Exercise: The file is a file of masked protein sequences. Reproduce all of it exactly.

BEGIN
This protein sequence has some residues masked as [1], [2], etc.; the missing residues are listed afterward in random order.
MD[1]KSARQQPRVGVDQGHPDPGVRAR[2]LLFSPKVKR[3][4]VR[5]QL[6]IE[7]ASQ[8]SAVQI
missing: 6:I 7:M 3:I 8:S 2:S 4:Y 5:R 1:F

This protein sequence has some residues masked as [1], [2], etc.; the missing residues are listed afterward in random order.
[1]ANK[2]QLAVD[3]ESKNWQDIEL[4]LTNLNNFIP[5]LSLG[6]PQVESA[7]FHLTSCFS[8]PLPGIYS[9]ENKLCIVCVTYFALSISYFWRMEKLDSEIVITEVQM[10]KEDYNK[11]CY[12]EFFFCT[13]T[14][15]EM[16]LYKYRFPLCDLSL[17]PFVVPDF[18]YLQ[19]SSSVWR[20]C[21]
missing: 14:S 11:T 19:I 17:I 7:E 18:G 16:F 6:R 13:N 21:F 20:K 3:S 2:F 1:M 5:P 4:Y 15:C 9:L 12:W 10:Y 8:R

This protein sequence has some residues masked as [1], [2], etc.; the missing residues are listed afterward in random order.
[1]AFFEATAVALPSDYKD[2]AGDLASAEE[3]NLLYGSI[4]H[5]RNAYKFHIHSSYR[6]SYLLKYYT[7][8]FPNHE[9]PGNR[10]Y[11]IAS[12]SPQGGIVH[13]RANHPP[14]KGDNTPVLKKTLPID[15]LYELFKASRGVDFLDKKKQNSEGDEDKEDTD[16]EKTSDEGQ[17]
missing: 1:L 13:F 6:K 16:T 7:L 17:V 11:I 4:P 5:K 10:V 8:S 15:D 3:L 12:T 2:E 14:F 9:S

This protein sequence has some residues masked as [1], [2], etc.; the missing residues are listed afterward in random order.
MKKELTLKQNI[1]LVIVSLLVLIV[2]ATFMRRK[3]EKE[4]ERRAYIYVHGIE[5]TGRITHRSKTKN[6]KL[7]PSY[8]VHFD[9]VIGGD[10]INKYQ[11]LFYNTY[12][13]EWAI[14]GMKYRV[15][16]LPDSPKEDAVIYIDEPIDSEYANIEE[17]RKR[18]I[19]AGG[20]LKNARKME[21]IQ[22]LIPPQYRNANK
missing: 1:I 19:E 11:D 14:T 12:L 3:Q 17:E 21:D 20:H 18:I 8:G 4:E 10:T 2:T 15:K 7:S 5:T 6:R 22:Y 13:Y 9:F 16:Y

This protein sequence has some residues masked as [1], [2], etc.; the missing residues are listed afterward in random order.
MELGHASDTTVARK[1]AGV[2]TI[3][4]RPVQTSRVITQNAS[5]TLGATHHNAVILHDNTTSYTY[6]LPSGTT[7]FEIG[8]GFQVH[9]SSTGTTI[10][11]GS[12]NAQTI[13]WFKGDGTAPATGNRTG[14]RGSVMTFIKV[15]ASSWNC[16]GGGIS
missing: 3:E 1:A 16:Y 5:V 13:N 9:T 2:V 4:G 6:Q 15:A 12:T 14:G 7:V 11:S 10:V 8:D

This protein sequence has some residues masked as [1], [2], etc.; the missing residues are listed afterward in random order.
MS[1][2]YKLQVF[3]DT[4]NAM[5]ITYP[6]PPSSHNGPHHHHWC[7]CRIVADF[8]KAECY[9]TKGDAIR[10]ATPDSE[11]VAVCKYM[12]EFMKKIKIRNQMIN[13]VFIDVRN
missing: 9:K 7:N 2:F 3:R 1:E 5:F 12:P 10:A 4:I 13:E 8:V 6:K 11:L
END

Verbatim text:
This protein sequence has some residues masked as [1], [2], etc.; the missing residues are listed afterward in random order.
MD[1]KSARQQPRVGVDQGHPDPGVRAR[2]LLFSPKVKR[3][4]VR[5]QL[6]IE[7]ASQ[8]SAVQI
missing: 6:I 7:M 3:I 8:S 2:S 4:Y 5:R 1:F

This protein sequence has some residues masked as [1], [2], etc.; the missing residues are listed afterward in random order.
[1]ANK[2]QLAVD[3]ESKNWQDIEL[4]LTNLNNFIP[5]LSLG[6]PQVESA[7]FHLTSCFS[8]PLPGIYS[9]ENKLCIVCVTYFALSISYFWRMEKLDSEIVITEVQM[10]KEDYNK[11]CY[12]EFFFCT[13]T[14][15]EM[16]LYKYRFPLCDLSL[17]PFVVPDF[18]YLQ[19]SSSVWR[20]C[21]
missing: 14:S 11:T 19:I 17:I 7:E 18:G 16:F 6:R 13:N 21:F 20:K 3:S 2:F 1:M 5:P 4:Y 15:C 9:L 12:W 10:Y 8:R

This protein sequence has some residues masked as [1], [2], etc.; the missing residues are listed afterward in random order.
[1]AFFEATAVALPSDYKD[2]AGDLASAEE[3]NLLYGSI[4]H[5]RNAYKFHIHSSYR[6]SYLLKYYT[7][8]FPNHE[9]PGNR[10]Y[11]IAS[12]SPQGGIVH[13]RANHPP[14]KGDNTPVLKKTLPID[15]LYELFKASRGVDFLDKKKQNSEGDEDKEDTD[16]EKTSDEGQ[17]
missing: 1:L 13:F 6:K 16:T 7:L 17:V 11:I 4:P 5:K 10:V 8:S 15:D 3:L 12:T 2:E 14:F 9:S

This protein sequence has some residues masked as [1], [2], etc.; the missing residues are listed afterward in random order.
MKKELTLKQNI[1]LVIVSLLVLIV[2]ATFMRRK[3]EKE[4]ERRAYIYVHGIE[5]TGRITHRSKTKN[6]KL[7]PSY[8]VHFD[9]VIGGD[10]INKYQ[11]LFYNTY[12][13]EWAI[14]GMKYRV[15][16]LPDSPKEDAVIYIDEPIDSEYANIEE[17]RKR[18]I[19]AGG[20]LKNARKME[21]IQ[22]LIPPQYRNANK
missing: 1:I 19:E 11:D 14:T 12:L 3:Q 17:E 21:D 20:H 18:I 8:G 4:E 10:T 2:T 15:K 7:S 5:T 6:R 22:Y 13:Y 9:F 16:Y

This protein sequence has some residues masked as [1], [2], etc.; the missing residues are listed afterward in random order.
MELGHASDTTVARK[1]AGV[2]TI[3][4]RPVQTSRVITQNAS[5]TLGATHHNAVILHDNTTSYTY[6]LPSGTT[7]FEIG[8]GFQVH[9]SSTGTTI[10][11]GS[12]NAQTI[13]WFKGDGTAPATGNRTG[14]RGSVMTFIKV[15]ASSWNC[16]GGGIS
missing: 3:E 1:A 16:Y 5:V 13:N 9:T 2:V 4:G 6:Q 15:A 12:T 14:G 7:V 11:S 10:V 8:D

This protein sequence has some residues masked as [1], [2], etc.; the missing residues are listed afterward in random order.
MS[1][2]YKLQVF[3]DT[4]NAM[5]ITYP[6]PPSSHNGPHHHHWC[7]CRIVADF[8]KAECY[9]TKGDAIR[10]ATPDSE[11]VAVCKYM[12]EFMKKIKIRNQMIN[13]VFIDVRN
missing: 9:K 7:N 2:F 3:R 1:E 5:F 12:P 10:A 4:I 13:E 8:V 6:K 11:L